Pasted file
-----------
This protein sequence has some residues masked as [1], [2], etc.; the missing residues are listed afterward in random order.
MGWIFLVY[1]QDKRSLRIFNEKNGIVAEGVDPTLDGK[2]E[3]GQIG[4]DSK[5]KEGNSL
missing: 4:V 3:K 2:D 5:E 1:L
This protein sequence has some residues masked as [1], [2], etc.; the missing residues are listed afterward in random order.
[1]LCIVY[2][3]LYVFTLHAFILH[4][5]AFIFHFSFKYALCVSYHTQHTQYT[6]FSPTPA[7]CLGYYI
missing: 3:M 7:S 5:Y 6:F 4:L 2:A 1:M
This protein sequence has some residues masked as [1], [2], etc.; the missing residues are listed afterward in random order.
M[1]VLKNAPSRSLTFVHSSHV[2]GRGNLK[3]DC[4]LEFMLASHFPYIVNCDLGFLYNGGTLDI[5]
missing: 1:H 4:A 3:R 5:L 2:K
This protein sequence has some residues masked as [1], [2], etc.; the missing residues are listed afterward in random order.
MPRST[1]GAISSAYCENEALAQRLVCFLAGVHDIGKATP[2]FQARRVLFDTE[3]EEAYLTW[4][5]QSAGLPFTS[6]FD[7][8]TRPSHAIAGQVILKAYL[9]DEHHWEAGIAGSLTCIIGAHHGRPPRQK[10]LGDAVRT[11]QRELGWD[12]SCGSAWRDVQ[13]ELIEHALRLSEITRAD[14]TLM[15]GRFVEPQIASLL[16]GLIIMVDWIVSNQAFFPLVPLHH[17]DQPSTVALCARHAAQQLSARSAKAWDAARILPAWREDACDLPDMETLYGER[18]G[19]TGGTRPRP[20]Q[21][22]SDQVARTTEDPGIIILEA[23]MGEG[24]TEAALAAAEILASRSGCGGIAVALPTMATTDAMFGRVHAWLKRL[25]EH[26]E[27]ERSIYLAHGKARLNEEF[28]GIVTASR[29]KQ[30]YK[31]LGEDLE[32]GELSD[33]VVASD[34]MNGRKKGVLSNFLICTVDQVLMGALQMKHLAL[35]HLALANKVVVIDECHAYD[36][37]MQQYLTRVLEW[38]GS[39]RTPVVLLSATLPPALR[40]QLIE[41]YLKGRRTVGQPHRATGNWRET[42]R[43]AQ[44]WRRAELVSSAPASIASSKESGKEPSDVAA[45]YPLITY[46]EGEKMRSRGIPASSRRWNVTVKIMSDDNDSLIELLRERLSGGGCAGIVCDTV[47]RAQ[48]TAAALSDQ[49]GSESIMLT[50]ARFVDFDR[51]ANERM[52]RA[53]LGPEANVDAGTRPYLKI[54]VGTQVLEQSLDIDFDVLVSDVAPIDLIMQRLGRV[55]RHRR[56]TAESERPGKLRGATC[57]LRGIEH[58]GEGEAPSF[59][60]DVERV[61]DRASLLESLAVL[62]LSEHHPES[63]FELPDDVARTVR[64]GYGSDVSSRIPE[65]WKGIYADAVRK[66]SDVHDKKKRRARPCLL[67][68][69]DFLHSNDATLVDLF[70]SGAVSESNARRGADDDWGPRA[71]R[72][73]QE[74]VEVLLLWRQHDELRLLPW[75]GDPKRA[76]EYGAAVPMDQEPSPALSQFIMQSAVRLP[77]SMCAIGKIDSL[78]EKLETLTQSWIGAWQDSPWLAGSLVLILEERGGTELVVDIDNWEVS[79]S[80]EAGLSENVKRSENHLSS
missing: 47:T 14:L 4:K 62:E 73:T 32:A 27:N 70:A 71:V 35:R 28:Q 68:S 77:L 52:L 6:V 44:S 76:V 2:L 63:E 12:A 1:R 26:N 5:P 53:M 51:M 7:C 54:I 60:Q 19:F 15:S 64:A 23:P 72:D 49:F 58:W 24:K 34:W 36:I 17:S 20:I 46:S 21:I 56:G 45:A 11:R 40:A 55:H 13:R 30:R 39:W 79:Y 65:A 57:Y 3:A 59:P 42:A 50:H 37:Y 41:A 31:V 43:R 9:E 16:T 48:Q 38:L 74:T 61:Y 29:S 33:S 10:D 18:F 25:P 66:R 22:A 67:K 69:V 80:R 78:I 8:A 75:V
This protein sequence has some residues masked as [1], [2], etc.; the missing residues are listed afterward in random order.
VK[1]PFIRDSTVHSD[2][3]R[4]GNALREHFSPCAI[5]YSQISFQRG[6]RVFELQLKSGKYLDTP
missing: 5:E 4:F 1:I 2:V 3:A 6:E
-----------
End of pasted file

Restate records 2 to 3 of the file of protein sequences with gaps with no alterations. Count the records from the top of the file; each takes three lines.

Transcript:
This protein sequence has some residues masked as [1], [2], etc.; the missing residues are listed afterward in random order.
[1]LCIVY[2][3]LYVFTLHAFILH[4][5]AFIFHFSFKYALCVSYHTQHTQYT[6]FSPTPA[7]CLGYYI
missing: 3:M 7:S 5:Y 6:F 4:L 2:A 1:M
This protein sequence has some residues masked as [1], [2], etc.; the missing residues are listed afterward in random order.
M[1]VLKNAPSRSLTFVHSSHV[2]GRGNLK[3]DC[4]LEFMLASHFPYIVNCDLGFLYNGGTLDI[5]
missing: 1:H 4:A 3:R 5:L 2:K